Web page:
Read This: The Inquisitor by Mark Allen Smith

The Inquisitor by Mark Allen Smith (St. Martin’s Press)-Mark Allen Smith introduces a very unusual protagonist in his fascinating debut thriller. Geiger works in information retrieval, interrogating people into telling the truth. His clients pay top dollar for his services, and he’s good at his job. He does have a few rules, however, and one of them is he doesn’t interrogate children. When his right hand man Harry, sets up a job, it seem like business as usual, but when the client brings in a 12 year old boy, Ezra, events take a startling turn. Geiger and Harry escape with the boy in tow, intending to get him to safety, but the client wants Ezra’s father, and they want to use Ezra as their bargaining chip.

Geiger has enjoyed years of relative autonomy from the human race. Other than Harry and his clients, human contact is kept to a minimum. The author describes him as an “apostle, a slave to the specific.” Geiger has a home with a wood inlaid floor that he installed himself. It’s intricate and complex, much like Geiger, and it took forever to complete. He’s a “student of the craft” of torture and keeps meticulous black binders that detail his clients (which are all called Jones), and the author follows this pronouncement with a hair raising list of various torture techniques.

His right hand man, Harry, a man that Geiger helped out of the gutter (literally), can’t even properly be called Geiger’s friend. Harry is all too aware of the amount he doesn’t know about his employer, and constantly struggles with helping Geiger carry out his work, even if it is just in the capacity of a mordid agent, setting up clients when they’re referred to Geiger. And they’re almost always referrals. Geiger is very particular about his methods and prefers not to waste a thought or movement. In the beginning, our only witness to the humanity that is buried deep within Geiger is during his sessions with a psychologist and the migraine headaches that render him all but helpless, to cower in a dark closet in the fetal position until they pass. These are painful scenes on their own, but set against the man that Geiger presents to the world, they’re gut wrenching. Lack of control isn’t usually in his playbook, and fighting the intense pain of the migraines actually becomes another exercise in control, of his body as well as his mind.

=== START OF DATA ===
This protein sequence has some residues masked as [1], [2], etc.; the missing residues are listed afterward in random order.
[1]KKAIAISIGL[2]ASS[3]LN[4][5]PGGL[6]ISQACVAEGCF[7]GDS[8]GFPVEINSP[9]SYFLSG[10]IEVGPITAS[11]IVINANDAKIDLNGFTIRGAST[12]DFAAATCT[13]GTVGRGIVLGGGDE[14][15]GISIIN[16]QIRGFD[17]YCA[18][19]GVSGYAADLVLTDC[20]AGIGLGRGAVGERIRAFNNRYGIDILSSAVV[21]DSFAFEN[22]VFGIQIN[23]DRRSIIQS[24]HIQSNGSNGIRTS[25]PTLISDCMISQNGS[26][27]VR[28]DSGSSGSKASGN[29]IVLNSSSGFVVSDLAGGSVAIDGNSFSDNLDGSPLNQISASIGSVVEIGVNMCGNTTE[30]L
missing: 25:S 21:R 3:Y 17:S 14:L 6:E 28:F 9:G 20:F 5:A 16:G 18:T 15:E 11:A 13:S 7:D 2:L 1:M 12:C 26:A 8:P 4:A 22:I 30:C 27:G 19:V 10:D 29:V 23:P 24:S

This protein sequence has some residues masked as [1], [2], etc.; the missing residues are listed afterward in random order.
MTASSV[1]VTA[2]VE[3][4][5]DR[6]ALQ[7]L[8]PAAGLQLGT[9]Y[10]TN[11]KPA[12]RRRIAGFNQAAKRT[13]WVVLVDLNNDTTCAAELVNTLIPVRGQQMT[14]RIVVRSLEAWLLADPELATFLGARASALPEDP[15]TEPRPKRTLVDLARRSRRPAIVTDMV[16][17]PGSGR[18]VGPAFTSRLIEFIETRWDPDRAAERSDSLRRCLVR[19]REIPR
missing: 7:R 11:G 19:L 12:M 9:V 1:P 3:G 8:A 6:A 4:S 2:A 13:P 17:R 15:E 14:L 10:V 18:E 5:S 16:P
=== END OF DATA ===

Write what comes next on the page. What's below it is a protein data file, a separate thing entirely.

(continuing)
When a new client is brought to him and revealed to be a child, Geiger makes the split second decision to, well, split, and take the boy with him. Harry is shocked, but was already uncomfortable with the idea of interrogating a child, and now he has to adjust to life on the run. The people chasing them are ruthless, but what could they possibly want from this kid? Obviously Geiger is the main character, but a lot of the time, with thrillers, the “bad” guys can be fairly two dimensional. Not here. The group pursuing Geiger and Ezra aren’t afraid of a little collateral damage, but we get to know the man in charge quite well, and he’s constantly juggling the group of misfits under him with the all-important job of securing their target. His world weariness is a palpable thing, and by the end, he’s just about had enough, because Geiger has put him through his paces, and then some.

As Geiger spends more time with Ezra, he finds himself changing, turning outward from the implacable, cold existence that he’s hidden behind since he arrived in town as a teen with no memory of who he was, and few clues to his past. While readers will naturally recoil from Geiger’s chosen profession, as the story goes on, they’ll find themselves warming to this odd, fastidious man that chooses to protect Ezra at all costs, perhaps finding some redemption in the process

At the climax of The Inquisitor, Geiger isn’t the man he was in the beginning, and while this book works wonderfully as a fast paced thriller, it’s really Geiger’s evolution that’s the real draw. I expect we’ll see a very different Geiger in the next book, The Confessor. If you love thrillers with a unique twist, check this one out.

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